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FOI Bill authors to try to meet with Aquino

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FOI Bill authors to try to meet with Aquino

/ 06:58 PM January 25, 2013

Representatives Teddy Casiño, Lorenzo Tañada III, Walden Bello, and Teddy Baguilat face reporters at a press conference on the Freedom of Information bill Tuesday. KAREN BONCOCAN/INQUIRER.net FILE PHOTO

MANILA, Philippines—Authors of the Freedom of Information Bill are gearing up to meet with President Benigno Aquino III next week in a bid to improve the measure’s chances of getting past deliberations at the House of Representatives.

Akbayan Partylist Representative Walden Bello, one of its co-authors, said that they were preparing to speak with Aquino once he gets back from his Davos trip. “We will try to speak to him on Tuesday, shortly after he gets back from Davos.”

But that was not all that the proponents had up their sleeves, he added, pointing out that they were preparing a delegation of representatives from diverse sectors to meet with the President and push to save the FOI Bill.

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The time left for the House of Representatives to discuss and approve the measure has dwindled from nine session days to six.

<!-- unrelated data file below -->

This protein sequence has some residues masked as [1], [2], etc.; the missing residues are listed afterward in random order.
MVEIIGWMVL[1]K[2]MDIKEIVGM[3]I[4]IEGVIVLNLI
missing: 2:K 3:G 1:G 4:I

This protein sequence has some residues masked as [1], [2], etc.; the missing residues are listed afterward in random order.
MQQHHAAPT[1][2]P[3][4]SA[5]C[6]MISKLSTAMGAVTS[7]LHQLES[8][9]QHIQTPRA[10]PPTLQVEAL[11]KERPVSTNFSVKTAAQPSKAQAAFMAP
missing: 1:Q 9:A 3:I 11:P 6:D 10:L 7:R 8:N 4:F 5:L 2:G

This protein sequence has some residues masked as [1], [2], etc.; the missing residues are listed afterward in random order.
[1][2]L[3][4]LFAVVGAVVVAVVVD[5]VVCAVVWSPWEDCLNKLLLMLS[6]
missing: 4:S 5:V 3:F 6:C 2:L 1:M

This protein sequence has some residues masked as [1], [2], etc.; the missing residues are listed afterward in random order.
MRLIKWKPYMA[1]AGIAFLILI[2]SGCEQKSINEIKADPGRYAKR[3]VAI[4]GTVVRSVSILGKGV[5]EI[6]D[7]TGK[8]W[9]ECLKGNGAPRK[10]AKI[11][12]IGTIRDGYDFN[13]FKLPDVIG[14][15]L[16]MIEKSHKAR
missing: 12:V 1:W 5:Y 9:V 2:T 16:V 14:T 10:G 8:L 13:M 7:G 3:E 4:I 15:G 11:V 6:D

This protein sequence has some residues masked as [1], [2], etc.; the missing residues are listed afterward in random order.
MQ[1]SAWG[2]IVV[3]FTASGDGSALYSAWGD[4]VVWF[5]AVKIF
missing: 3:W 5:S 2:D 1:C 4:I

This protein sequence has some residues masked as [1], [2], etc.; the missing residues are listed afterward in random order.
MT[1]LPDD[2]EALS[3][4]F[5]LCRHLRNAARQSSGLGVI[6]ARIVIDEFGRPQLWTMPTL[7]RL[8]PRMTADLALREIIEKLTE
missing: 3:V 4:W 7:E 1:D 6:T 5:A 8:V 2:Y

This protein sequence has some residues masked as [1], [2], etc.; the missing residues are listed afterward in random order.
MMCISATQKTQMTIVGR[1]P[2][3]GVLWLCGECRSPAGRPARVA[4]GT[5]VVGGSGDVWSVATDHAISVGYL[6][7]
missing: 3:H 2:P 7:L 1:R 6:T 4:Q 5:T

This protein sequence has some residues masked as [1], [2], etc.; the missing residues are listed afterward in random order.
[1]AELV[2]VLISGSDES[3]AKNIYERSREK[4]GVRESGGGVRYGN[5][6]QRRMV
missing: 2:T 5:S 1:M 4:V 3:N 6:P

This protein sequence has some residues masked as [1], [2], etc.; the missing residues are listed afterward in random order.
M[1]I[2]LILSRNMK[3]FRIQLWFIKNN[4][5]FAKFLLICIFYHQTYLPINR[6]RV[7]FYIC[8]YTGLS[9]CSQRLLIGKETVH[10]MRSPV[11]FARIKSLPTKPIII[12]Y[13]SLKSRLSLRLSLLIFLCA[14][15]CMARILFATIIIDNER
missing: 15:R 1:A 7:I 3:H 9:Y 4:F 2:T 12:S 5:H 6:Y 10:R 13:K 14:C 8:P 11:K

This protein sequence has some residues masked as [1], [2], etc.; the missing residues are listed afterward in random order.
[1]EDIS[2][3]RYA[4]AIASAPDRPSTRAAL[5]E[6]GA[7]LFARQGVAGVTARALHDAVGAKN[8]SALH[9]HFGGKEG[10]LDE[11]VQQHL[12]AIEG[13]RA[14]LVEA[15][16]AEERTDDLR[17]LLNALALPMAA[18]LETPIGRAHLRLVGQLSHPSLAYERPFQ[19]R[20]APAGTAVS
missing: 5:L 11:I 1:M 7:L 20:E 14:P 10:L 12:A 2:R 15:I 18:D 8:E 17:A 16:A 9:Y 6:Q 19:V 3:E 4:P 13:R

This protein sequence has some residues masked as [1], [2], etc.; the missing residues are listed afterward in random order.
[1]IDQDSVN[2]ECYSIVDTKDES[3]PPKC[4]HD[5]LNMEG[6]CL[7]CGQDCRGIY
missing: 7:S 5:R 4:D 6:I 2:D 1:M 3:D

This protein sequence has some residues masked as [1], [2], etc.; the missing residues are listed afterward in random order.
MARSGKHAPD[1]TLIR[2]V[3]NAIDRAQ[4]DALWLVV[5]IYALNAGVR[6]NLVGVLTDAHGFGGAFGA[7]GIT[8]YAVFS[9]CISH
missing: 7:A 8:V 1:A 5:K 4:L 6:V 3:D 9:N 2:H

For the first three session days this year, few lawmakers showed up for session and although the roll was not called for all three days, authors of the FOI measure admitted that there were not enough lawmakers present to ensure that the bill was tackled.

At this point, Ifugao Representative Teddy Baguilat, another co-author, earlier said that it was important that Aquino certify the bill as urgent in order to hasten its proceedings at the lower chamber.

But Nueva Ecija Representative Rodolfo Antonino said it was not likely to get the nod of lawmakers unless the authors of the measure agree to include the right-of-reply provision.

“I think the authors are ignoring the true sentiment of the congressmen just because they are in power,” Antonino added.

Aside from the right-of-reply provision he sought, he said other lawmakers were worried that the bill, once enacted, could be too intrusive and would be a risk to the right to privacy.

But Bello would rather that the bill fail to get the House’s nod this time rather than agree to a right-of-reply provision.

“My sense it’s better to lose now with the bill as is rather than have a bill with Right of Reply provision filed in the 16th Congress,” he said.

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TAGS: bill, Freedom of Information, House of Representatives, Information
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